I’m making a square quilt of nine blocks; the blocks finish at 11″ so the quilt will finish at 33″. My plan was to make a block a day but alas, I have fallen behind. Too many other things going on at the Portland White House. Plus, I’m still waiting on that shipment of my background fabric (Garden Pindot by Michael Miller).
Still, my top will be finished soon. I’m going to keep it borderless and bind it in that acid green.
Speaking of binding, I’m halfway done sewing the binding on a baby quilt you’ve seen come together recently:
I am really liking the narrow border, using a pale lime Fairy Frost from Michael Miller for both border and binding.
It’s an absolutely beautiful day here in Portland, Oregon. The delicious aroma of something cooking on a neighbor’s barbecue is wafting in the open windows, the DH is happily working outside in the garden, and our new cat Coco is stretched out on a chair in the TV room. It’s been a lovely three-day weekend.
The baby quilt I sent off to be quilted recently is back, and I’m tickled pink. Make that blue, as this quilt is for a little boy. Longarm quilter Sherry Wadley and I picked a modern swirly edge-to-edge design that echoes the waves in the sea-themed fabric.
Here’s a close-up of the quilting that also shows off some of the prints in the quilt, including a stylish seahorse sporting a bowtie:
On the back, the quilting motif shows up well on the batik stream that flows alongside the jellyfish fabric, part of the Into the Deep collection:
Here’s a close-up of the stream that shows off that organic-looking quilting:
I’m going to bind and label this quilt as quickly as I can so I can deliver it to Baby Stefan. Here’s hoping it will keep him warm and wrapped in love well beyond his toddler years.
In other happy news, there’s a new resident feline in the Portland White House. My husband and I had planned to visit the Oregon Humane Society yesterday but last Friday night I got a call from my friend Colleen, who lives out in the country. A calico cat, obviously hungry, had been hanging around her house all day, and was I interested in taking a look at her? Yes, please!
I picked the kitty up Saturday afternoon, and it was love at first sight. She was thoroughly checked out by our vet on Monday, who thinks she is about one year old. She’s gotten all her shots, been treated for ear mites and fleas, and been microchipped and licensed. She is ours.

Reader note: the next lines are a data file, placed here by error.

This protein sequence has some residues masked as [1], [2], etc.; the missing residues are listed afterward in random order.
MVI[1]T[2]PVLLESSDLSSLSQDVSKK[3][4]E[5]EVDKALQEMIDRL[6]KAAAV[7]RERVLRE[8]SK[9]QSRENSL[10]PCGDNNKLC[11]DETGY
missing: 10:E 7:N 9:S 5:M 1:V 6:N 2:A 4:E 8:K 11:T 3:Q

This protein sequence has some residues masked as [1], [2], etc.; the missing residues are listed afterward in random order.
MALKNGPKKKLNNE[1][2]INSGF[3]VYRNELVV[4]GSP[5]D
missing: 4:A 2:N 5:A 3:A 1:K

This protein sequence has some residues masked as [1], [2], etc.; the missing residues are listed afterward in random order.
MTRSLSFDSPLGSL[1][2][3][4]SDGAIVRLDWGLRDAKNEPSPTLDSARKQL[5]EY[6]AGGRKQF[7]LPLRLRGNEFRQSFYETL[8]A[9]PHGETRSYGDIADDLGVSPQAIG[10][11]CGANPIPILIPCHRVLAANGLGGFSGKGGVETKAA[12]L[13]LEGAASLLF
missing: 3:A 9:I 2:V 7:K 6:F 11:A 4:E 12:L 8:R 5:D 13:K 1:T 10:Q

And she’s a beauty, don’t you agree?
What a mellow cat she has turned out to be, especially for a stray! Now that she knows there will be a next meal, she is totally relaxed. She absolutely adores my husband. This photo was taken on Sunday, the first full day we had her:
We have named her Cordelia, after the daughter of King Lear. (We name all our cats after royalty and I figure literary royalty counts, too.) We call her Coco for short.
In this case, the river is running through the backing for a baby quilt:
My starting point was a length of fabric from Patty Sloniger’s Into the Deep line for Michael Miller Fabrics. I needed to piece the backing to make it wider, and somehow a straight strip of fabric just wasn’t going to cut it. I blame it on those undulating jellyfish. The backing clearly needed something that emulated the motion of their tentacles. I needed to go with the flow, so to speak.
My batik stash yielded a watery print that picked up the blues and greens in the jellyfish fabric. I cut some gentle free motion curves through both layers and then sewed them together. It was easier than I thought, although I did have to pin the concave and convex curves.
Here’s a close-up of those two fabrics:
Don’t they look good together? I suppose that batik is a bit more fern-y than watery, but it still gives the effect I was looking for.
I used several other pieces from “Into the Deep” on the front of the quilt, which you may remember seeing in this post a few weeks ago:
This is the third of five baby quilts on my to-do list this year. Baby Stefan won’t have to wait too much longer for his quilt, and I’ve already started Number 4. Now that’s progress!